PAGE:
Cerf Vinton (Mr.)
Rodriguez Katitza (Ms.)
Seger Alexander (Mr.)
Seger Alexander (Mr.)
Soghoian Christopher (Mr.)
Provide the name of the organizer(s) of the workshop and their affiliation to various stakeholder groups:
Katitza Rodriguez, Electronic Frontier Foundation (EFF): From the Internet to the iPod, technologies are transforming our society and empowering us as speakers, citizens, creators, and consumers. When our freedoms in the networked world come under attack, the Electronic Frontier Foundation (EFF) is the first line of defense. EFF broke new ground when it was founded in 1990 — well before the Internet was on most people's radar — and continues to confront cutting-edge issues defending free speech, privacy, innovation, and consumer rights today. From the beginning, EFF has championed the public interest in every critical battle affecting digital rights.
Blending the expertise of lawyers, policy analysts, activists, and technologists, EFF achieves significant victories on behalf of consumers and the general public. EFF fights for freedom primarily in the courts, bringing and defending lawsuits even when that means taking on the US government or large corporations. By mobilizing more than 61,000 concerned citizens through our Action Center, EFF beats back bad legislation. In addition to advising policymakers, EFF educates the press and public.
Katarzyna Szymielewicz, Panoptykon Foundation. Panoptykon Foundation's mission is to protect human rights, in particular the right to privacy, in the clash with modern technology used for surveillance purposes. We want to analyse the risks associated with the operation of modern surveillance systems, monitor the actions of both public and private entities in this and intervene when human rights or democratic values are threatened. We are not opposed to the use of modern technology. However, what we do care about is the preparation of legal solutions that will strike a balance between competing values, such as security and freedom. We do believe that aspirations to increase public security or broadly conceived efficiency should not be pursued at the cost of the right to privacy and individual freedom. Our aim is to provoke social discussion on the reasons, signs and consequences of this phenomenon.
The United Nations Educational, Scientific and Cultural Organization (UNESCO)
Electronic Frontier Foundation
Electronic Frontier Foundation and Panoptikon Foundation
A brief substantive summary and the main events that were raised:
This panel discussion at the Internet Governance Forum in Kenya offered a snapshot of existing and proposed regulatory frameworks for Internet privacy. It looked at potential risks, global trends, best and worst practices. Panelists examined the Cybercrime Convention, and the need for transparency in government requests for access to personal data.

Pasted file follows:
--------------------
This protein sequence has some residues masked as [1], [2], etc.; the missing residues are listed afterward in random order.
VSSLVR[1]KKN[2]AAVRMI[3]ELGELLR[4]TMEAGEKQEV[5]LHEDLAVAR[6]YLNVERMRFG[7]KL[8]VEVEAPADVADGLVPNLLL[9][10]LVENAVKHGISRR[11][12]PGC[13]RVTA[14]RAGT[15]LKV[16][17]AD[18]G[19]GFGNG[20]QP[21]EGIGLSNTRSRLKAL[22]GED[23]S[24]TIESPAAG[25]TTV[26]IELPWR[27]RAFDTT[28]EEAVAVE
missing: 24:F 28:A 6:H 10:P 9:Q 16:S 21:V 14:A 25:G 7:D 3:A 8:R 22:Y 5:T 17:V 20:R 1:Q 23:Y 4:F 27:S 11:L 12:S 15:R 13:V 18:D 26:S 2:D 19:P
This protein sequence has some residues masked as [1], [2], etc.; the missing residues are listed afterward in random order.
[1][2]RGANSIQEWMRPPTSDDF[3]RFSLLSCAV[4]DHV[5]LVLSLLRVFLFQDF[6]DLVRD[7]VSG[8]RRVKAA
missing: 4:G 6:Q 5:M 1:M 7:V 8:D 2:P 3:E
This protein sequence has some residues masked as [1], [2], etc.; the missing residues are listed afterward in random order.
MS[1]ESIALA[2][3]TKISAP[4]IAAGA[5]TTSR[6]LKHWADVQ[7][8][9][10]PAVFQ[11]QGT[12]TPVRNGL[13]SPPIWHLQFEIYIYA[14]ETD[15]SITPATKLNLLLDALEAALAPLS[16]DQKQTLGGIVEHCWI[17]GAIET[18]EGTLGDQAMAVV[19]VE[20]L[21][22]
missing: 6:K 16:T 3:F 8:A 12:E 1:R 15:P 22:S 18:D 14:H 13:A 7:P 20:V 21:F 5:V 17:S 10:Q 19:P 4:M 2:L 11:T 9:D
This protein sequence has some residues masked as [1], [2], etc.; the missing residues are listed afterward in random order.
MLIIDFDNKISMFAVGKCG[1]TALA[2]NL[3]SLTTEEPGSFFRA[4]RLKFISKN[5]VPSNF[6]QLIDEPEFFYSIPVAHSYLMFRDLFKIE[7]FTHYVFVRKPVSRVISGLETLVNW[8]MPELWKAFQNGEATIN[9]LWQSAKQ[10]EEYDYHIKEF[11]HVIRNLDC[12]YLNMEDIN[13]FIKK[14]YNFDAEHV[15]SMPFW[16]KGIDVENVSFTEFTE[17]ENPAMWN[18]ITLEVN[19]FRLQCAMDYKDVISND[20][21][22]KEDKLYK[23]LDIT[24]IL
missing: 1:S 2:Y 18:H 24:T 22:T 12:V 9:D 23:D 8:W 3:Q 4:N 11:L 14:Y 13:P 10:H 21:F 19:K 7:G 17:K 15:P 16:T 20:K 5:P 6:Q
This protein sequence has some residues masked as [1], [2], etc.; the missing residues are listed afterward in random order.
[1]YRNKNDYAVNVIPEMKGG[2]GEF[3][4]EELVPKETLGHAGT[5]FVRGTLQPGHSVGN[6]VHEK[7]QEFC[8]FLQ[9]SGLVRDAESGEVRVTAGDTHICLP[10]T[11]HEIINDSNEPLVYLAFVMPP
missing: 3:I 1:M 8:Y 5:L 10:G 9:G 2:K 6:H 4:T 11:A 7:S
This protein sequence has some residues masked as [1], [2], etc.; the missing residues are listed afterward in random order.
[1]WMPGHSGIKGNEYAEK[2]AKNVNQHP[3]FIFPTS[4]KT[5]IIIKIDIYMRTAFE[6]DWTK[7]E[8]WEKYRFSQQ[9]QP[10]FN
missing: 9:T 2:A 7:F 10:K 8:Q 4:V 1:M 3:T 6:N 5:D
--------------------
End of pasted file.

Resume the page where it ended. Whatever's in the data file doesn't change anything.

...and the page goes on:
A comprehensive report is attached to this page.
Conclusions and further comments:
Internet users’ privacy is increasingly at risk as millions of users utilize social networks, blogs, and other cloud computing services whose function depends on obtaining and storing personal information. Recent cases from all over the world demonstrate that users’ private data is not properly protected against misuse and exploitation by corporate entities and governments. Many online service providers, especially ones that provide their services for free, have designed their business model in a way that monetizes data to sell and display targeted ads on their pages. This stored information remains vulnerable to third parties that may use it to profile and target individuals.
As consumers have embraced cloud computing and mobile technologies, law enforcement agencies have followed. Law enforcement agencies can gain access to users’ records, some times without a court-issued warrant, nor a notification to the users themselves. The issue of state surveillance is most prominent in authoritarian or totalitarian regimes.
Mandatory data retention regimes were also criticized during the session. This regime forces online third party providers to unnecessarily log users’ personal information alongside legal provisions allowing state agencies easy access to these records.
The Council of Europe’s Cybercrime Convention has extensively assisted countries that ratified the treaty in implementing its provisions into national law, but it also effectively served as a policy guideline for states developing similar national legislation to combat threats of cybercrime in their respective countries. While the Treaty is more specific on increased law enforcement powers, it remains vague in outlining privacy protections and standards ensuring that those law enforcement powers are not abused. States must become more transparent in their processes in obtaining user data and educate their citizens on the importance of digital privacy. Policy makers have much to do to improve regulations in a way that will respect user’s fundamental rights on the Internet for the years to come.
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NKURUNZIZA Jean Paul (Mr), Consultant, Burundi
Souter David (Mr), ICT Development Associates, UK
Bollow Norbert (Mr), Self-employed consultant - Systems analyst and technologist – FOSS (Free and Open Source Software), Switzerland